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How to Keep Your Workers Safe on a Construction Site

Site engineer on a construction site

There are jobs more dangerous than others and working on an active construction site is one of them. Heavy loads, high scaffolding, and heavy-duty machinery all account for the construction site to be a perilous place, let alone work on it. That’s why the workers erecting any structure need to be extra careful and wear the necessary safety gear. A simple helmet is not nearly enough for a worker to feel protected on a construction site so other safety procedures should be put into place.

Fall protection

Working at height might come with a great view, but the dangers multiply the higher the structure gets. On skyscraper builds, every new floor should be secured with a barrier. In some cases, even fluorescent tape will get the job done but in order to be 100% (if there is such a thing), you should add metal barriers along the edges.

Furthermore, workers working on beams protruding from the main structure should be attached to lifelines which will act as bungee ropes in case of a slip and fall. Elevator shafts, vents holes, and skylights pose a danger of their own, so they should be sealed off until the specialist come to work on them. Finally, be sure to clearly mark any excavations in the ground, as these holes can be quite wide in diameter, with steep edges.

Personal protection equipment

Apart from barriers that are there to help all the workers feel safe, personal protection gear is also important. The parts of the body that are most prone to injury are the extremities and the head area, with the face being especially vulnerable. Workers should wear safety goggles to protect their eyes from sparks, wood chips, dust, liquid chemical, and other hazards commonly found at a construction site.

Plexiglas helmets go without saying but they can be equipped with shock-absorption pads, much like the ones American football helmets feature. Furthermore, they should cover the ear and possibly the neck, depending on the type of hazard a particular worker is exposed to. Of course, make sure that the personal protection equipment is in good shape. A smudged pair of goggles can only contribute to an accident, rather than prevent it.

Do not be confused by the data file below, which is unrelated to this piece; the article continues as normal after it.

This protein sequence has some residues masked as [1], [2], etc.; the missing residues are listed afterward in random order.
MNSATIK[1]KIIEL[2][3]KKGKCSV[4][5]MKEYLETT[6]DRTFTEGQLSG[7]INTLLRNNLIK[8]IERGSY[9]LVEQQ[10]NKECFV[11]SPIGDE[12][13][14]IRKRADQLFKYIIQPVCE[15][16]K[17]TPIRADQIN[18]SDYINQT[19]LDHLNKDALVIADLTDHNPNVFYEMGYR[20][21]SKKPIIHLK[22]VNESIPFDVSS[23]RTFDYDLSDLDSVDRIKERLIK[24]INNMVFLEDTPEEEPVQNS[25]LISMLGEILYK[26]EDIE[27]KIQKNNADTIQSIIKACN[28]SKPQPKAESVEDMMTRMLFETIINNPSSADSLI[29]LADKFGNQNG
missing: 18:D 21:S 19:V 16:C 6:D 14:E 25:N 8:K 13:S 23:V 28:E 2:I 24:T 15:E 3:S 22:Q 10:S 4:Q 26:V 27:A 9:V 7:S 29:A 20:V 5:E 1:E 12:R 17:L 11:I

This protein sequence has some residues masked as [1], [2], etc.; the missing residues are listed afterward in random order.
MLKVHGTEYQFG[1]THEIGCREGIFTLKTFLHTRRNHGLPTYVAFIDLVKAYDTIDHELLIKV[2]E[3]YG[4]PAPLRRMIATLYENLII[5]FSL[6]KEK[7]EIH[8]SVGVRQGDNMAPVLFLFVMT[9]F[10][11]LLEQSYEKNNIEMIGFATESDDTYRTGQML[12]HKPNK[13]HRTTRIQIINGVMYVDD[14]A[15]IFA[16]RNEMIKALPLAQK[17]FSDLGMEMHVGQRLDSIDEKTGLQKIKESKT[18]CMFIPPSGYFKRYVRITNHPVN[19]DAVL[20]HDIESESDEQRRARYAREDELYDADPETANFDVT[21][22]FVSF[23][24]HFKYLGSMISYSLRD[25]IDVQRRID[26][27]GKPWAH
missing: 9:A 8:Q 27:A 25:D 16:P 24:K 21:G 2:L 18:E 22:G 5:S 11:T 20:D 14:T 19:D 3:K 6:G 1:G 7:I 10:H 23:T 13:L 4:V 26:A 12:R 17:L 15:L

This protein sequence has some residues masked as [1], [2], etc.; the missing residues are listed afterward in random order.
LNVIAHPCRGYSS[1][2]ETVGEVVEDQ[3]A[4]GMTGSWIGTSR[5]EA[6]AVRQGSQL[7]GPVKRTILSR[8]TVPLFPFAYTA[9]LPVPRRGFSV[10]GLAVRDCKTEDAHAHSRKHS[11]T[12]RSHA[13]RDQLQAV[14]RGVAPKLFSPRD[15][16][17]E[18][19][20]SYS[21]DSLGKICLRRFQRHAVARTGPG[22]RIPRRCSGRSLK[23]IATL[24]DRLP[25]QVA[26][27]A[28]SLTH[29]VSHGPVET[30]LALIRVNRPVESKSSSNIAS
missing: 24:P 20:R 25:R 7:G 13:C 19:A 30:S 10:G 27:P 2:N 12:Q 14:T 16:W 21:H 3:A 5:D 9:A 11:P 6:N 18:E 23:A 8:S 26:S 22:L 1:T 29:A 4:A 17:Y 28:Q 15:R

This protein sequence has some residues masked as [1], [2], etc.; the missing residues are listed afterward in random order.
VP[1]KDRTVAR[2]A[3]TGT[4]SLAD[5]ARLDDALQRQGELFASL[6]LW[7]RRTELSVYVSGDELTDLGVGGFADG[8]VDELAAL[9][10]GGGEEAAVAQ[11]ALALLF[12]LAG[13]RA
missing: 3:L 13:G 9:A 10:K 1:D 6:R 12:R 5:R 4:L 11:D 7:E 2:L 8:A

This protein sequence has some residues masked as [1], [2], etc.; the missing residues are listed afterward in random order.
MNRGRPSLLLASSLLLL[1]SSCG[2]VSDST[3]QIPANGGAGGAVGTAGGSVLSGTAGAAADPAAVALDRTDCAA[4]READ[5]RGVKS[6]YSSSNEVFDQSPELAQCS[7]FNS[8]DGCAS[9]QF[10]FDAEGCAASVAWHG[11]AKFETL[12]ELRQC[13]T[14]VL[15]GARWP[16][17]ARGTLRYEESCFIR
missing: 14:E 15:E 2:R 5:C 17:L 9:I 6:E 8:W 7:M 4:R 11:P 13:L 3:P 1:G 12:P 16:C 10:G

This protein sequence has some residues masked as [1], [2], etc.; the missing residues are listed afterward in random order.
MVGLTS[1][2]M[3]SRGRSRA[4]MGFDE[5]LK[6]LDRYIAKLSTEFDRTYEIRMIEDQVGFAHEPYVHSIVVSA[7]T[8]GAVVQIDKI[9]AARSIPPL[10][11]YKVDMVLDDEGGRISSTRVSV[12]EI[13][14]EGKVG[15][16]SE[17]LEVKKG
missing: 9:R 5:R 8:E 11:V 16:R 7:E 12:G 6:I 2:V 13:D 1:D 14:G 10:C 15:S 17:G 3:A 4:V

Eliminating the risks

Apart from using the standard protection measures, another way to go is to eliminate most of the possible risks. The risk of a fall will always be there but there is a lot that you can do when it comes to fire safety, for instance. Soliciting the help of building inspection companies like Inspect To Protect will help you identify the biggest threats to workers’ safety. Once you know what the risks are on each construction site, it will be easier to implement countermeasures.

Handling toxic substances

Speaking of potential risks, one of the biggest hazards is the use and storage of toxic chemicals.  Materials such as silica, lead, polished wood, and asbestos are all considered toxic and should be stored differently from the rest of the building materials. The same goes for hazardous chemicals commonly found at construction sites like cadmium, zinc, mercury, and beryllium. Workers should wear additional personal protective gear when handling them. Furthermore, not all employees should be allowed to have access to them. In the case of a major spill-out, there should exist evacuation procedures and hazmat units should be called instantaneously.

Frequent briefings

You can equip a worker with protective gear from head to toe but you as the employer shouldn’t skip the most important step in construction work safety: education. How are the workers going to know what the potential risks are if no one has briefed them about all the perils? Frequent staff meetings that will have an expert speaking, for instance about fire safety, should be a regular happening. The more construction workers are instructed in how to manipulate equipment and safety procedure, the more protected will they be at their respective posts.

We hope that by now you have a clearer picture of what construction safety implies. It’s a pretty wide field of expertise to cover so hiring professionals to help you is by no means a bad decision.

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Written by Patrick Adams

Patrick Adams is a freelance writer and rock-blues fan. When he is not writing about home improvement, he loves to play chess, watch basketball, and play his guitar. More than anything, he loves to spend his time in his garage, repairing appliances and creating stuff from wood.

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